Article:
The government's index of leading economic indicators improved moderately in November, while sales of new single-family homes jumped 12 percent to a two-year high, stirring hopes within the Reagan administration that an economic recovery of at least modest proportions will develop in the New Year.
A separate report showed that new claims for unemployment benefits were up slightly, although below recent peaks. Officials said that the increase was statistically insignificant. Nonetheless, new benefit claims continued at an uncomfortably high level, indicating there will be little reduction in the December unemployment rate when published Jan. 7.
The nationwide unemployment rate in November stood at 10.8 percent of the labor force, highest since 1940.
Commerce Secretary Malcolm Baldrige, commenting on a rise of 0.8 percent in the leading indicators' index--the seventh in the last eight months--said it was a favorable sign, both in "size and breadth," suggestive of an "economy moving toward recovery."
But Baldrige was quick to say that "the business upturn will be moderate in the early stages." He noted that the leading indicators index had gone up only 5.3 percent since March, well below the average post-war gain of 10.7 percent "in comparable periods."
In recent days, administration policy-makers have been trimming back their expectations for growth in next year's gross national product, following an unexpectedly weak final quarter of 1982. The "flash" report for the current quarter shows a minus 2.2 percent, instead of a predicted upturn.
Martin S. Feldstein, chairman of the Council of Economic Advisers, said in a telephone interview that "the plus" in the leading indicators is that the gain in November had spread beyond the financial components to the work week, retail sales and other indicators of real economic activity.
"The leading indicators are telling us that there's hope for a recovery, but they're not a prime indicator of when it will begin," Feldstein said. He continues to believe that recovery will be "of a modest nature." He added that "I haven't given up hope" that recovery might now begin in the first quarter of 1983.
New home sales in November rose to a seasonally adjusted annual rate of 569,000 from 509,000 in October, for the fourth monthly improvement in a row. November sales were 47 percent higher than the severely depressed level of a year before. The median price of a new house climbed to a record $74,200, from $69,300 in October.
Mark J. Riedy, executive vice president of the Mortgage Bankers Association of America, said that November home sales represent "the beginning of a fairly strong housing recovery," but its duration depends entirely on mortgage interest rates staying in the present 12-to-13 percent range.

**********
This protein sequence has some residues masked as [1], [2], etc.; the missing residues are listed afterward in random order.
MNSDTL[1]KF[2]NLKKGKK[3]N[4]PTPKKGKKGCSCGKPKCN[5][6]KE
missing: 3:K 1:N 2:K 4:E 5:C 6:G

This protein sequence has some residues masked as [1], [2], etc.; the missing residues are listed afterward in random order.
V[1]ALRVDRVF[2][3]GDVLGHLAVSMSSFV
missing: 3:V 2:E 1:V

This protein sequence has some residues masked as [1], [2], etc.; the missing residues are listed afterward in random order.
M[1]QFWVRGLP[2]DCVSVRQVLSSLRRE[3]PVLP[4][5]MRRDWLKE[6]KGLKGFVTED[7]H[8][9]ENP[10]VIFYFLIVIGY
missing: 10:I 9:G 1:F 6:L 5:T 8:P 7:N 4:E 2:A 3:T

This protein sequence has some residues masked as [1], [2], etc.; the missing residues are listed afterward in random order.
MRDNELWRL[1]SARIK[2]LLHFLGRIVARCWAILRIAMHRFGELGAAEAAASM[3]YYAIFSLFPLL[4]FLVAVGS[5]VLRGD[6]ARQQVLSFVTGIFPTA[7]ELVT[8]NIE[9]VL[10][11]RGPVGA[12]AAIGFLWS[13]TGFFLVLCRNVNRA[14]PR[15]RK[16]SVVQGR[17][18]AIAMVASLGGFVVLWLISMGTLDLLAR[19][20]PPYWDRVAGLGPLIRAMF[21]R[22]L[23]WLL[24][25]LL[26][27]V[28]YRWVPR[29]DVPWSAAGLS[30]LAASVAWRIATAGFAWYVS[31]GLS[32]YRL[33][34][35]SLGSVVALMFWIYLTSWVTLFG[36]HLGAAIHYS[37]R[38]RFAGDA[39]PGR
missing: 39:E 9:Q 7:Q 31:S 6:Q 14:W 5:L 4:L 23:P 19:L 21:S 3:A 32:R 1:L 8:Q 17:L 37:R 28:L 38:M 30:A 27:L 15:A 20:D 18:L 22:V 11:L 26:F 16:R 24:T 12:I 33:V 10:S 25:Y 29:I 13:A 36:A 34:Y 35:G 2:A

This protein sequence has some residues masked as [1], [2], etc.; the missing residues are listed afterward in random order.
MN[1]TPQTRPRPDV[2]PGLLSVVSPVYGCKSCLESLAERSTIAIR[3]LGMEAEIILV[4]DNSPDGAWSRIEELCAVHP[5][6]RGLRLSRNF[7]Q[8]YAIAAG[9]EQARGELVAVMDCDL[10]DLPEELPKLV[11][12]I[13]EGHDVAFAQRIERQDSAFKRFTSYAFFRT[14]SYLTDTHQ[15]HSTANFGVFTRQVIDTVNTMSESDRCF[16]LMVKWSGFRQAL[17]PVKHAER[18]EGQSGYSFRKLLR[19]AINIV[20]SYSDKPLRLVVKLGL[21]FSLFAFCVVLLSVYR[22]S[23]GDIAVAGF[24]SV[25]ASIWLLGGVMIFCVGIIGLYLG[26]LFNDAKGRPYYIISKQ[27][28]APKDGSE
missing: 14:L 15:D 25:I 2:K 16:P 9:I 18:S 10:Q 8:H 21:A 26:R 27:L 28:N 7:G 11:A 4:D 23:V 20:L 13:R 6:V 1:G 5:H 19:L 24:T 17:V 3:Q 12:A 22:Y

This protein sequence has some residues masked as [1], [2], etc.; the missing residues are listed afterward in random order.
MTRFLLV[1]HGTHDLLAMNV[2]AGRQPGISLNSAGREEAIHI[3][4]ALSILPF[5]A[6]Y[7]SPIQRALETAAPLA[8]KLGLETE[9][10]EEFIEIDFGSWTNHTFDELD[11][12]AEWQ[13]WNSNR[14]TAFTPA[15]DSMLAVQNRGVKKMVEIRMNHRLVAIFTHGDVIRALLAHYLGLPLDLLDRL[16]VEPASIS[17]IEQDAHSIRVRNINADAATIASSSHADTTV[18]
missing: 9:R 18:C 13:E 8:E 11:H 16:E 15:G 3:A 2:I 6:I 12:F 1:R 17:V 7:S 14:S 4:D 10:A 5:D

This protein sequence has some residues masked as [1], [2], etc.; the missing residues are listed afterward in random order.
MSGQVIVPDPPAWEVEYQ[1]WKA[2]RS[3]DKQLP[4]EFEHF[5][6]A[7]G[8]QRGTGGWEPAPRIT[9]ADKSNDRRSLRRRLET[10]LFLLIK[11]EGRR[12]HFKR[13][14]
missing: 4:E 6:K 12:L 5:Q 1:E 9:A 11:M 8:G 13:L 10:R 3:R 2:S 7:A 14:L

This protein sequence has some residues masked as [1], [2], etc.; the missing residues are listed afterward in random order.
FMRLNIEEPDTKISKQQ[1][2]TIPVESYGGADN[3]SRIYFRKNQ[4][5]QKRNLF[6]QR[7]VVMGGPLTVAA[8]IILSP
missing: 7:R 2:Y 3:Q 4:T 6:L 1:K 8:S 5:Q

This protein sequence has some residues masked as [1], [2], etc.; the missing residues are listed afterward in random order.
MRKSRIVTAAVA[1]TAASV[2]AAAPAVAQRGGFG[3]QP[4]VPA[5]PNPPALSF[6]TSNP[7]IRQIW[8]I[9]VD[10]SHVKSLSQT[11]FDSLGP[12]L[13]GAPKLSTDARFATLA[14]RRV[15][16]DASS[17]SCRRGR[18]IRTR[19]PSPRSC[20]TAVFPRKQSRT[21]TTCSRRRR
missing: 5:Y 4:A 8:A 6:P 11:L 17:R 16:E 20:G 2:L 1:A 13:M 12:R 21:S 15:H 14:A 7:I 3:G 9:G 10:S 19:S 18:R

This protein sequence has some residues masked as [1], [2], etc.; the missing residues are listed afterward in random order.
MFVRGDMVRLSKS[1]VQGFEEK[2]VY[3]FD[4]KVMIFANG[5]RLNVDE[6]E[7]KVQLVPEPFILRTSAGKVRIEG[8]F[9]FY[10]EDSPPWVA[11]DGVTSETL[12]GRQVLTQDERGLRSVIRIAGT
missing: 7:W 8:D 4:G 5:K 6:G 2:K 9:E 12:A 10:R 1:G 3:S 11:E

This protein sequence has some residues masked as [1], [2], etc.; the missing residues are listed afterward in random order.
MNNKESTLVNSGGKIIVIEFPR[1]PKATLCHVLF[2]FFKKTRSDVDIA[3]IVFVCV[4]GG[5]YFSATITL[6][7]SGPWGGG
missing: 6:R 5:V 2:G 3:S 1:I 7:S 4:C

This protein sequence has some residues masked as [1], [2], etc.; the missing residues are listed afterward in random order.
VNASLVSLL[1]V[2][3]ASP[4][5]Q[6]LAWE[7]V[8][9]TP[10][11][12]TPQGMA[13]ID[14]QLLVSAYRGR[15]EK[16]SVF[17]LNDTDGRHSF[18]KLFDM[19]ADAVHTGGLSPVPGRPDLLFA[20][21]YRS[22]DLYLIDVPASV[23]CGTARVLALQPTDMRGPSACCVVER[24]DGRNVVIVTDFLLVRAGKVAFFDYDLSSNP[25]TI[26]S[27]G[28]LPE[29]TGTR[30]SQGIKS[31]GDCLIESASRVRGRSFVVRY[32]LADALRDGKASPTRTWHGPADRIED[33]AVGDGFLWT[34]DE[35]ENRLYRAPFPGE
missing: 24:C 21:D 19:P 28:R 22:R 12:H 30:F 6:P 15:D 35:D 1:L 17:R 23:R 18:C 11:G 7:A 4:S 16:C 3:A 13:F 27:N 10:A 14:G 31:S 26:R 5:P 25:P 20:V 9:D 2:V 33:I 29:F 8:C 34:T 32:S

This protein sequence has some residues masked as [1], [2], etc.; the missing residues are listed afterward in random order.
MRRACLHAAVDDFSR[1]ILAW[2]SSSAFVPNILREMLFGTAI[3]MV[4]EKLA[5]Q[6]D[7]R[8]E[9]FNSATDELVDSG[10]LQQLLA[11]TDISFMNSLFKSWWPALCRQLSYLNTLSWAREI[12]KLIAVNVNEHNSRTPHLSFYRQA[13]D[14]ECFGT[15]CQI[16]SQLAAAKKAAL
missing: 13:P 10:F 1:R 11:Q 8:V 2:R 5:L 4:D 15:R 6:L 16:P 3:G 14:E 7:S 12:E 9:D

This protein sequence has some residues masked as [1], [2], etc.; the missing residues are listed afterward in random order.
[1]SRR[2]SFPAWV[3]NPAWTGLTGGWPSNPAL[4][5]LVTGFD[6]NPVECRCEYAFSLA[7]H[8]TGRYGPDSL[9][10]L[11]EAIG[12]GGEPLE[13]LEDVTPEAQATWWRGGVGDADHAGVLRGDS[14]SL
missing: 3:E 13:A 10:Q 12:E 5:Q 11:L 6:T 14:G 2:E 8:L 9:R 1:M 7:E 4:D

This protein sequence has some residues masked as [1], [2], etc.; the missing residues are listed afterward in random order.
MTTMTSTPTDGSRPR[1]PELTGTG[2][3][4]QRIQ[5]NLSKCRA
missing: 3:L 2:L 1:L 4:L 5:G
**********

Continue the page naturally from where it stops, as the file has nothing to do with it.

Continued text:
Revisions in the leading indicators index for the preceding three months--all downward--indicate why many economists are skeptical of its forecasting potential. Earlier, the Commerce Department had reported a 0.2 percent decline for August; yesterday that was revised to 0.5 percent. A widely publicized 1.1 percent gain for September was moved down yesterday to 0.8 percent. And October's reported 0.6 percent gain was watered down to 0.3 percent.
In a statement released by his office, Baldrige said that the roadblock to recovery that had been caused by high interest rates is in the process of being dismantled. "The high level of interest rates that persisted into July caused the unusually long lag between the first rises in the leading indicators and the recovery. That logjam has now been broken. Housing starts have moved up decisively and other credit sensitive sectors should follow," the Commerce secretary said.
In November, seven of the 10 leading indicators rose. The gainers included the nation's money supply, the average work week, orders for consumer goods, building permits for future housing construction, prices of certain raw materials and stock prices. In the plus column also was a decline in initial unemployment claims during November.
Indicators showing weaker performance in November included business deliveries, total liquid assets and contracts and orders for new plant and equipment.
The Labor Department's new report on initial claims for unemployment benefits showed a rise to 544,000 on a seasonally adjusted basis in the week ending Dec. 18, from 533,000 the previous week. The new claims were below the weekly totals that exceeded 600,000 during most of the fall. But the new figure was the first increase in five weeks.